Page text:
Born in India, Swati Khurana is a New York-based artist.
Leah Oates is a Brooklyn-based artist.
Leah Oates: Many artists start as something else for practical reasons, but the impulse to make art is always there. When did you know you wanted to be an artist?
Swati Khurana: When I was in kindergarten, my mother enrolled me in an Easter egg decorating contest. Having been born in India and raised a Hindu, I had no idea about the context of Easter or the established aesthetics for egg decorating. While the other kids dyed their eggs in pastel colors and made bunnies with cotton balls, I painted a red tulip and covered it in gold glitter. Really, my egg was the most textbook example of an essentialized Indian aesthetic: red and gold. Maybe because my egg stood out, I won the contest. That, at five, was probably my purest artistic moment.
LO: I’m always interested in how a person becomes an artist and what his/her progression is as an artist. What is your family background?
SK: I am the oldest of three and the only one who was born in India. I had a pretty hard time assimilating, from feeling comfortable speaking English to dealing with the strictest parents (among my school friends.) I felt a lot of pressure to do well academically, and I would be utterly devastated if I brought home a score of 95. My parents would ask where those 5 points went. And I, too, wondered.
I think immigrant children, especially the eldest ones, feel like they are the bridge between their families and the culture around them. They also feel an incredible need to succeed, in very traditional ways. That’s what is so interesting (and frightening) about being an artist—when you are working, and really working, you have to accept failure. Sometimes an idea falls flat, or a piece really doesn’t work. A critique goes badly, or you have a studio visit where you question why you never took the LSATs. If you are trying to get out there, doing calls for submissions and the like, you typically get more rejections than acceptances. Sometimes it feels really scary. And it can be hard explaining that to your family, who really do want the best for you.
All that being said, my mother was a huge influence on my becoming an artist. She was always very artistic, from making her own stationery, to doing arts and crafts projects with us, to getting a degree in fashion design from F.I.T., to launching her own clothing line, producing plays and dances in the community, and now teaching Hindi to college students. So I grew up being around art and creativity. As a kid, I always thought I would be a lawyer, and it’s still shocking to me that I am not. My interest in art began with my interest in independent films and documentaries. As the South Asian scene in New York City was growing, I began to see myself as one of its many documentarians. I started making documentaries such as Julpari, 1996, and Desi Dub, 1997 with Leith Murgai 12 years ago, and was very surprised (and pleased) at how they were received by film festivals and university audiences. It was an emboldening experience to be a 19-year-old giving talks after the screenings to other college students, many of whom were excited to see people from their community being creative and out there in non-traditional ways. It affirmed my own interest in continuing to make videos, and my desire to experiment with the form. That’s why I shifted to making more personal, experimental videos, and to really developing my own voice.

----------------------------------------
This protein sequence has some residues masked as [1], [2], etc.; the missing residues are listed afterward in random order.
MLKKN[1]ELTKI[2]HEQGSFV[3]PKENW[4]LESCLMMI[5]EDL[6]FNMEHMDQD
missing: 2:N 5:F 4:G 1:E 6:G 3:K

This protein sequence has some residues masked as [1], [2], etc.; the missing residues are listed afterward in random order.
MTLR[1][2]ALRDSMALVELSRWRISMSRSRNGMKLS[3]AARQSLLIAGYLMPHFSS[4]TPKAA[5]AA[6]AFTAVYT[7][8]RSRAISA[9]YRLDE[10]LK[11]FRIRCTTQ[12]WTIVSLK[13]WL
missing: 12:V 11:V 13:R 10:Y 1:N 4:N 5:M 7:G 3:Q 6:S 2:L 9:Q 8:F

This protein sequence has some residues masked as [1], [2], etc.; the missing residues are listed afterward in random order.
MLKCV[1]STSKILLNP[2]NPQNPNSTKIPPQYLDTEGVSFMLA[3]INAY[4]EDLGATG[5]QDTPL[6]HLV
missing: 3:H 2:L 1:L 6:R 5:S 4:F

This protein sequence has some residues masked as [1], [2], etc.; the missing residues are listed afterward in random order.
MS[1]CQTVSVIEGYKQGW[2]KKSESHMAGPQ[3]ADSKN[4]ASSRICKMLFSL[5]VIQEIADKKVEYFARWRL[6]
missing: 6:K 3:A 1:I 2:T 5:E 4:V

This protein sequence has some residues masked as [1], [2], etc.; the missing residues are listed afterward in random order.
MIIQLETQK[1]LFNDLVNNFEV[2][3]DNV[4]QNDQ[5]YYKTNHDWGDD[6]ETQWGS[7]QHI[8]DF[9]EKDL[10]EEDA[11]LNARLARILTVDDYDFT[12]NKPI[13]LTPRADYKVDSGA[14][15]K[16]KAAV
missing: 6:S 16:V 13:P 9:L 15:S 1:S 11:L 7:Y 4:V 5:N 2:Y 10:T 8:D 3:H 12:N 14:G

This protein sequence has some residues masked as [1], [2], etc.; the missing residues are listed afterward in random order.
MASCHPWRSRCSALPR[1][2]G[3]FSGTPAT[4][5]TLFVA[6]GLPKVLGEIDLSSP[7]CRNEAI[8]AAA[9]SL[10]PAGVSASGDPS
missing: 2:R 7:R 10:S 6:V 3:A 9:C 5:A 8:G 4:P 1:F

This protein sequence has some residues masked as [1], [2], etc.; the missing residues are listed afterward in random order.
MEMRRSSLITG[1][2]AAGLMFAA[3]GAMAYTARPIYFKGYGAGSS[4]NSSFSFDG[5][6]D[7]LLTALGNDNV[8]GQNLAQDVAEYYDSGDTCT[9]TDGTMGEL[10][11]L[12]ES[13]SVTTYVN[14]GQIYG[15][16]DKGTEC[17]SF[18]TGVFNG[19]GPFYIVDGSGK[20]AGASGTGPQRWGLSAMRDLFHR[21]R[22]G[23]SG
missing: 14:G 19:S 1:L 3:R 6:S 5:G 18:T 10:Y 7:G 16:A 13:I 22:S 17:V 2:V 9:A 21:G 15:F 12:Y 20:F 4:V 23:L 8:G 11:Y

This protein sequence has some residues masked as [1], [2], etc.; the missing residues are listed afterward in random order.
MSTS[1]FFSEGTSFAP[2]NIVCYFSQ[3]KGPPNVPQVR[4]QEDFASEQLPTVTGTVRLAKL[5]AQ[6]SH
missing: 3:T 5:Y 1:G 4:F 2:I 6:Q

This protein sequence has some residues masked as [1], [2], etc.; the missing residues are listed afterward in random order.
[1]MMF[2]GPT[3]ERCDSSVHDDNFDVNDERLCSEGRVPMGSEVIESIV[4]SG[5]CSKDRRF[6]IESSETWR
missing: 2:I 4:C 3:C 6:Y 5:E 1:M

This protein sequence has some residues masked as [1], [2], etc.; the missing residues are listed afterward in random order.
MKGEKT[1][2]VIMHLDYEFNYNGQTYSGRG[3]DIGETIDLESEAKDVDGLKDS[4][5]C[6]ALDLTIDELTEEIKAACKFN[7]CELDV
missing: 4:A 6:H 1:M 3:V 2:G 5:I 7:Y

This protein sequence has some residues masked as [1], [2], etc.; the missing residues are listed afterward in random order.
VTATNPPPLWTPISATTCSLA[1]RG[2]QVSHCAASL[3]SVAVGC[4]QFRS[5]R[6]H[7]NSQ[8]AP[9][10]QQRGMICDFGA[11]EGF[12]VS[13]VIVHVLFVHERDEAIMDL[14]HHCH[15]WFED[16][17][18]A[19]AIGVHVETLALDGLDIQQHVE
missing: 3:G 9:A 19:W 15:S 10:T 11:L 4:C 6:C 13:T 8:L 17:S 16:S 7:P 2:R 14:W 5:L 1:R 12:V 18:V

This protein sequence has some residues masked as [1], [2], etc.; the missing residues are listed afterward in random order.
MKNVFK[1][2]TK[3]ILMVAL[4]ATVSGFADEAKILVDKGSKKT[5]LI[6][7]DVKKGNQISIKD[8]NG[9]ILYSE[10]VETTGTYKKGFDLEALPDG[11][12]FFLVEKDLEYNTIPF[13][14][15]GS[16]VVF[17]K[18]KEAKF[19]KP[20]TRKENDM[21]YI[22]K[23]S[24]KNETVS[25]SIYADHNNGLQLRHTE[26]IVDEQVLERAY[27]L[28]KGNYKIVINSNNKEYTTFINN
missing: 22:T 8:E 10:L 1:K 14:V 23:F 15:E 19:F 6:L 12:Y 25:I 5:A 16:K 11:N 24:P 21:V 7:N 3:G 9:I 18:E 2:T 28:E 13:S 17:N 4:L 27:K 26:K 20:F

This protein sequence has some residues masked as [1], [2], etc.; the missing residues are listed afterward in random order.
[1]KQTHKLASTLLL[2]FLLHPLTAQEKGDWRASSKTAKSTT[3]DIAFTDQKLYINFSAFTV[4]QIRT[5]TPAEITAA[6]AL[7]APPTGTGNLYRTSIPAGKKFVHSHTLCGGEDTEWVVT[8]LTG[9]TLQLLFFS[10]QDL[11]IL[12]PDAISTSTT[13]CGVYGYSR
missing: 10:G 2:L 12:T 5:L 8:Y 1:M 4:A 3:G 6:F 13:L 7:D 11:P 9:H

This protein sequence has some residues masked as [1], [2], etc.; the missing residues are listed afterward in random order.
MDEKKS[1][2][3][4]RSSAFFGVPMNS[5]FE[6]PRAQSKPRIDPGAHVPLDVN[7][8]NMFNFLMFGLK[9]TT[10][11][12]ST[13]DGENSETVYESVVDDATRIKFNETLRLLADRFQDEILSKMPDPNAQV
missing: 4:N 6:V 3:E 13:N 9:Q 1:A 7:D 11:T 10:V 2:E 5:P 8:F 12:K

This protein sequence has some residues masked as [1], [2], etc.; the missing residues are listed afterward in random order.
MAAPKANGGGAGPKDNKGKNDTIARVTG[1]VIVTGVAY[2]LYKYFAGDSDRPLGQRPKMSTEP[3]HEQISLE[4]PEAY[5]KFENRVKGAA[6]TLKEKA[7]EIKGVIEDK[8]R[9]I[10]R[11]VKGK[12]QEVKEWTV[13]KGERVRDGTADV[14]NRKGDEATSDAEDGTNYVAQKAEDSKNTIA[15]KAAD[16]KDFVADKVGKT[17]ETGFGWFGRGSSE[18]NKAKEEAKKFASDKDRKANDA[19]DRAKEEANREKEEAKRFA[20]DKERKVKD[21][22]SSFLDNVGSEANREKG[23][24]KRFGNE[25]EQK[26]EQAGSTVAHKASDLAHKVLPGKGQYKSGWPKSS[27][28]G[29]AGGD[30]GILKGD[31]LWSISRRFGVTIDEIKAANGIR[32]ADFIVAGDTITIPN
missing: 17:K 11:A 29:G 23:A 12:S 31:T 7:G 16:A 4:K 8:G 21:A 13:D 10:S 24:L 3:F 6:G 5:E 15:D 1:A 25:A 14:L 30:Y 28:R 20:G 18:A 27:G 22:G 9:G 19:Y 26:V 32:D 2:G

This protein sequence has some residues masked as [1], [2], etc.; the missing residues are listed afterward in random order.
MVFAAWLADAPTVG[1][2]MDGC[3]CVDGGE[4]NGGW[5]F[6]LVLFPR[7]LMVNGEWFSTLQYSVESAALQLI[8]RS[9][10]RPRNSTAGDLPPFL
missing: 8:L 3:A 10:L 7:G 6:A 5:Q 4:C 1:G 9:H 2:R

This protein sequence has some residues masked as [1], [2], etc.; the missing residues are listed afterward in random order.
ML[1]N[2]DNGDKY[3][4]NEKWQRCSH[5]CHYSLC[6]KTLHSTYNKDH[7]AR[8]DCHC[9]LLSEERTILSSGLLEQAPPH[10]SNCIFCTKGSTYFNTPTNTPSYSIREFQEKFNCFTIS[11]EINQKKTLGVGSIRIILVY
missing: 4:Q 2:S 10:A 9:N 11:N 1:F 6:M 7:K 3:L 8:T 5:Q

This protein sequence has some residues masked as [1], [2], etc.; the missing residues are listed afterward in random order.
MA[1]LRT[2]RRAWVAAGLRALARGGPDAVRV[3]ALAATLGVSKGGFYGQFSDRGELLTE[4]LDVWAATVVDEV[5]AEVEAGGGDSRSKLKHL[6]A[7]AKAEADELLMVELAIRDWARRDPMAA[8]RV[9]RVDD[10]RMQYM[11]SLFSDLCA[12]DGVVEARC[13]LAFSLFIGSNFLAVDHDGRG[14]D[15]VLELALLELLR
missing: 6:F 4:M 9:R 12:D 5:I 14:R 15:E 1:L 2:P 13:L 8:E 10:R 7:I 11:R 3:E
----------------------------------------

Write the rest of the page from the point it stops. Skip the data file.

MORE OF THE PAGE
LO: Some artists are very structured in their approach and others are looser and keep chance in the mix. How do you conceptualize your work? What is your working process?
SK: I see myself as very loose, disorganized, and cluttered with my artistic process. I’m a collector, so I have too much stuff, too much music, too many tear sheets, too many journals, too many plastic flowers, too many hard drives with too many images and movie files. But I keep it all, because I hold onto a piece of text, a source image, or song that I want to incorporate in a piece. It often gets shelved for a while, until another text or image or song comes up that complements the first one, and then I ferociously work to complete it. One night, I made sixteen drawings, but that was after collecting source images for eight days and imagining different combinations and compositions in my head before I committed ink to paper. With video, I often start with laying down a mish-mash audio track, and then working with a few clips to assemble the narrative. I like to edit really intensely, in 16-hour sessions, and be really engrossed with every frame, and then look at it a few days later, to fine tune it. I’ve never written a script or a shot list. I don’t have a sketchbook. I envy artists who are structured, organized, and semi-minimalist.